Politics Polarizing Issues In Needle-Exchange Study

POINTED ASSERTION: Dennis Fisher contends that his clinical trial examining methods of obtaining clean syringes is both ethical and valid. Though a federally appointed panel of scientists and ethicists in December okayed the continuation of a controversial needle-exchange clinical trial at the University of Alaska, Anchorage, questions still linger over the ethical and scientific nature of the study. At the same time, the project offers a view of how science can be politicized. Despite survey

Steven Benowitz
Feb 2, 1997

Dennis Fisher
POINTED ASSERTION: Dennis Fisher contends that his clinical trial examining methods of obtaining clean syringes is both ethical and valid.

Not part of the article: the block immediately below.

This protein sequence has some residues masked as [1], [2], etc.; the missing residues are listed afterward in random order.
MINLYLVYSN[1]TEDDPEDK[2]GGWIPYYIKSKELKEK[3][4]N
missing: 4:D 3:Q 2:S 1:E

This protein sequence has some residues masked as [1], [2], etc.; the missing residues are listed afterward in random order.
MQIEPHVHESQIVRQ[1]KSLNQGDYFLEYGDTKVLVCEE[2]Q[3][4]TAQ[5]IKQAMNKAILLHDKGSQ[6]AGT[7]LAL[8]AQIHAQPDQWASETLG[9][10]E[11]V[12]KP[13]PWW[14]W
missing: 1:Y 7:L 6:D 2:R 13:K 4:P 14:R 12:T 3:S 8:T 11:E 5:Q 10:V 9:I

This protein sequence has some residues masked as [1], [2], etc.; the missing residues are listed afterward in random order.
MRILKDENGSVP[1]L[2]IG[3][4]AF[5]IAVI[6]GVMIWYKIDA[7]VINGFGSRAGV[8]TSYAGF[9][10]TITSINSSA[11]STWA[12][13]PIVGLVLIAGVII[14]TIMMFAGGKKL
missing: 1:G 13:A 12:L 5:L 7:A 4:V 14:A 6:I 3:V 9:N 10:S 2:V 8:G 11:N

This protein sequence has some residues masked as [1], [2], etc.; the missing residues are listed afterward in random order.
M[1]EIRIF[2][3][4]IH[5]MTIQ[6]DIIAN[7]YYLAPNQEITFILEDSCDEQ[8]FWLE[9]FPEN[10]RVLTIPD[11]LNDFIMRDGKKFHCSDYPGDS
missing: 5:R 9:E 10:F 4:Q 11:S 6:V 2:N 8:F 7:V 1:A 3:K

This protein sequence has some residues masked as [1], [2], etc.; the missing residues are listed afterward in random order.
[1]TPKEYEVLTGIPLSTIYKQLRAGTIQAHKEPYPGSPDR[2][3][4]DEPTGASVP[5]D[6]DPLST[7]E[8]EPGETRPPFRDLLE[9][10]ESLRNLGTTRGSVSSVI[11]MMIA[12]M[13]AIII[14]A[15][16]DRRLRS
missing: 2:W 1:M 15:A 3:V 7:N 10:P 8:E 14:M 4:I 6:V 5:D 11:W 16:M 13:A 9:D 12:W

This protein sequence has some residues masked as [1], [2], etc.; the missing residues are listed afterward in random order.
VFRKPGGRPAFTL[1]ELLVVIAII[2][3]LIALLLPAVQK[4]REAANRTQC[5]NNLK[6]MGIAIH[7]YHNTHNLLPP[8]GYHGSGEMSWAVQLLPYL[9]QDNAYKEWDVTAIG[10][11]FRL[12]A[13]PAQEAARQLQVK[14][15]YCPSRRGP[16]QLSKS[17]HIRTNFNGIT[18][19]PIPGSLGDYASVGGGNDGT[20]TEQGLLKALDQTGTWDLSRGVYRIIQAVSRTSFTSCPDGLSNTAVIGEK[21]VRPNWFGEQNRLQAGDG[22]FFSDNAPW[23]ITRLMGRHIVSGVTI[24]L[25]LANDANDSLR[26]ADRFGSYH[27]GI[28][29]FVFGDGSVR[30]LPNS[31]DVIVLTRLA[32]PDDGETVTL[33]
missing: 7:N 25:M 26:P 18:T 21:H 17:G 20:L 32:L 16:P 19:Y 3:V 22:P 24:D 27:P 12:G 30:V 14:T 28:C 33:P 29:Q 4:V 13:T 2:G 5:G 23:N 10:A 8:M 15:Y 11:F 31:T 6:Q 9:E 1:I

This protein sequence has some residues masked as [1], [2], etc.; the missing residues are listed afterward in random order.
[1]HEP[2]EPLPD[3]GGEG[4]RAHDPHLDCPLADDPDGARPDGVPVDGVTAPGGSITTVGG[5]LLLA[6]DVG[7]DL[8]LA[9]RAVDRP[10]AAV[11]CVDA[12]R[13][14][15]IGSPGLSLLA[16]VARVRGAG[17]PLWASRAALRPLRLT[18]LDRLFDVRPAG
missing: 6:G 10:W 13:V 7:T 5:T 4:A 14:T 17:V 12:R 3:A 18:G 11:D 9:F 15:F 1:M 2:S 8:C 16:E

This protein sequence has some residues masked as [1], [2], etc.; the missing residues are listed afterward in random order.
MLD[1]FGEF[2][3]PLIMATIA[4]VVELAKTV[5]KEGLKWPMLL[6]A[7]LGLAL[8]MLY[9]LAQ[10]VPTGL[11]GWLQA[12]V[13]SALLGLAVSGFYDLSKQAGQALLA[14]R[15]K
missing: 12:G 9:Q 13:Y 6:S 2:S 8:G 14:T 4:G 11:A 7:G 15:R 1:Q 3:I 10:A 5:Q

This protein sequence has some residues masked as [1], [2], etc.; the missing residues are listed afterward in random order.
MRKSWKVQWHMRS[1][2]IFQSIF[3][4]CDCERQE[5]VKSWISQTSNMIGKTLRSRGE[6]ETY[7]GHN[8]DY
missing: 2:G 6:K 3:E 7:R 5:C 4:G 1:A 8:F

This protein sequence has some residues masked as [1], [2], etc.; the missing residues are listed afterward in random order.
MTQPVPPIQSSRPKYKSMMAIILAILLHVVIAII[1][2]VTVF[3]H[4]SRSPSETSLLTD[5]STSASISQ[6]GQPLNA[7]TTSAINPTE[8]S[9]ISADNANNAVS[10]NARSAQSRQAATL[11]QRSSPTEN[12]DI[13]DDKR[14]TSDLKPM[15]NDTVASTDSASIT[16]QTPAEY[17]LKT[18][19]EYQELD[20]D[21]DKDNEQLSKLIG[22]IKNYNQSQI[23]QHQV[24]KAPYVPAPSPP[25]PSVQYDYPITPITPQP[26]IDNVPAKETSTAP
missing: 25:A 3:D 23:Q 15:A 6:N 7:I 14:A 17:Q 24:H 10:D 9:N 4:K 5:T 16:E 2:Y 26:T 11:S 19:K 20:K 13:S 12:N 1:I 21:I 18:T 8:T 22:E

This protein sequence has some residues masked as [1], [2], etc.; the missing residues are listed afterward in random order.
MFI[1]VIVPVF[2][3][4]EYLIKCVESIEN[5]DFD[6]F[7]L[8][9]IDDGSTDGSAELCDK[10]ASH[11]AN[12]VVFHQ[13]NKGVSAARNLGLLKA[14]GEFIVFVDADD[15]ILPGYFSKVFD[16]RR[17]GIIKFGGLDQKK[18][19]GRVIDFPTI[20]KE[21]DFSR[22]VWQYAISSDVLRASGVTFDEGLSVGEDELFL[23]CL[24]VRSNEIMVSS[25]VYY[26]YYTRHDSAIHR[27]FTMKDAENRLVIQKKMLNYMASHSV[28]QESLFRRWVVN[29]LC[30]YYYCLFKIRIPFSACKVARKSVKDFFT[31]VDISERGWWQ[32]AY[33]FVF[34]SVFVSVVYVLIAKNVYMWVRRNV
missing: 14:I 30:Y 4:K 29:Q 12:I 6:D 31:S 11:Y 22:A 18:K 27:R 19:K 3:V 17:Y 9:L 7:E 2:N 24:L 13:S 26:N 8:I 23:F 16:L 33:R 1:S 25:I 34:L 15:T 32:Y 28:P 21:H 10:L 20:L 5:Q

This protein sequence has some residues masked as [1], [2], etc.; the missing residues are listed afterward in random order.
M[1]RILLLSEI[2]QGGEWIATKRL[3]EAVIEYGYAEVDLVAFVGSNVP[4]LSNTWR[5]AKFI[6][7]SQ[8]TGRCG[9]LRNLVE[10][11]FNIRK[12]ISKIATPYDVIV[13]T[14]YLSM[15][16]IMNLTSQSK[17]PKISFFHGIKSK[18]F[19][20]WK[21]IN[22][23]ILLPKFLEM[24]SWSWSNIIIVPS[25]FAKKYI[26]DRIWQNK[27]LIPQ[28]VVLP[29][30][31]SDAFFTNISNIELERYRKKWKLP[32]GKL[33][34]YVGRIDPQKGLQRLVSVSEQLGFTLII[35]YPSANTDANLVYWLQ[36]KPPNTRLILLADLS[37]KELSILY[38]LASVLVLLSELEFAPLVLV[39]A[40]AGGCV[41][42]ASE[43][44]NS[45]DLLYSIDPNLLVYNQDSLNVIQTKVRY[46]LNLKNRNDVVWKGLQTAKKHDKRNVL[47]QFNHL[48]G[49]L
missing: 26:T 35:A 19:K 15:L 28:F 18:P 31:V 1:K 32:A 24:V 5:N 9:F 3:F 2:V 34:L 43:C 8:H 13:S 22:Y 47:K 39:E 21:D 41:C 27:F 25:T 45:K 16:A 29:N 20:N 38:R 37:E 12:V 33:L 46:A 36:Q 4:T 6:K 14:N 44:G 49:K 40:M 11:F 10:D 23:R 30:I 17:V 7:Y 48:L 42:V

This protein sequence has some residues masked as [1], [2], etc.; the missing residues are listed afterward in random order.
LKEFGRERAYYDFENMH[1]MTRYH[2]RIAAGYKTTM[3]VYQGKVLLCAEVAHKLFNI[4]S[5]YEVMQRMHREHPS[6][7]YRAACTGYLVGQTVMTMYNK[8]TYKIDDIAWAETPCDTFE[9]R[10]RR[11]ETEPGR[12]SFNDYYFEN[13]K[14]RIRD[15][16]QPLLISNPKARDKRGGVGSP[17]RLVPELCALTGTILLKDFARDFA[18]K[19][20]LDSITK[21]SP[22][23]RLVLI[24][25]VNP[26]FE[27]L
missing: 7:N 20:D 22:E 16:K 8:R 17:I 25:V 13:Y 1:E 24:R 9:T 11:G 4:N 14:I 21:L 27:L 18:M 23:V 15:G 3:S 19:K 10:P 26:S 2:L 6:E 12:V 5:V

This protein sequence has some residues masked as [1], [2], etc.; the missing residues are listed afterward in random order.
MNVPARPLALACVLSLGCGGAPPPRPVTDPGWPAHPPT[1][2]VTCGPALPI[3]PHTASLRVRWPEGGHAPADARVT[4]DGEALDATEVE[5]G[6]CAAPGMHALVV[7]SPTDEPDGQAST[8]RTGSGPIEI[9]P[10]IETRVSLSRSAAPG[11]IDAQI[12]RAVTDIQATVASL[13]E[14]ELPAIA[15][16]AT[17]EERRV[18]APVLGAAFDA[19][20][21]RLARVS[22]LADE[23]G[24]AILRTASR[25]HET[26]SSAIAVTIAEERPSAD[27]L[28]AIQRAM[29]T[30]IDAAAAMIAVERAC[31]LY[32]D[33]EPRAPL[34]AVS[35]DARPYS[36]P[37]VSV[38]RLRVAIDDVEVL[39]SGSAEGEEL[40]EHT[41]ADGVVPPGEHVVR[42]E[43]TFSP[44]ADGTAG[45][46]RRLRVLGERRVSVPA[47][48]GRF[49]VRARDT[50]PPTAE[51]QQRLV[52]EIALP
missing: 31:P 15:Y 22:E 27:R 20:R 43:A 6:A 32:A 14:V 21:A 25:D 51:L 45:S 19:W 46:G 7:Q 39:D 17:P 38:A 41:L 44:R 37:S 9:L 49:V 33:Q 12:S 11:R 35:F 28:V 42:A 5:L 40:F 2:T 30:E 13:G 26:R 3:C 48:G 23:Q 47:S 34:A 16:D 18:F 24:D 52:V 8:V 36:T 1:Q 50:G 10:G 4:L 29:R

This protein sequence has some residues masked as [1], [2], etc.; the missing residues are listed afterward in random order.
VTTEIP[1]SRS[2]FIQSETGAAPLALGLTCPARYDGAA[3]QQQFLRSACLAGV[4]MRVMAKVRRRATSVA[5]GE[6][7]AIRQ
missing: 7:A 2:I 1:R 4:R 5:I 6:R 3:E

Though a federally appointed panel of scientists and ethicists in December okayed the continuation of a controversial needle-exchange clinical trial at the University of Alaska, Anchorage, questions still linger over the ethical and scientific nature of the study. At the same time, the project offers a view of how science can be politicized. Despite surveys showing the public would support clean-needle programs, which researchers say are effective in reducing disease, offering needles-through needle exchange or at pharmacies-is still perceived as encouraging drug use.

Study after study shows that needle-exchange programs (NEPs), in which drug users trade used syringes for clean ones, reduce the spread of blood-borne disease among injecting drug addicts. Several European countries, including France, Great Britain, and the Netherlands, as well as Australia and Canada, have had...

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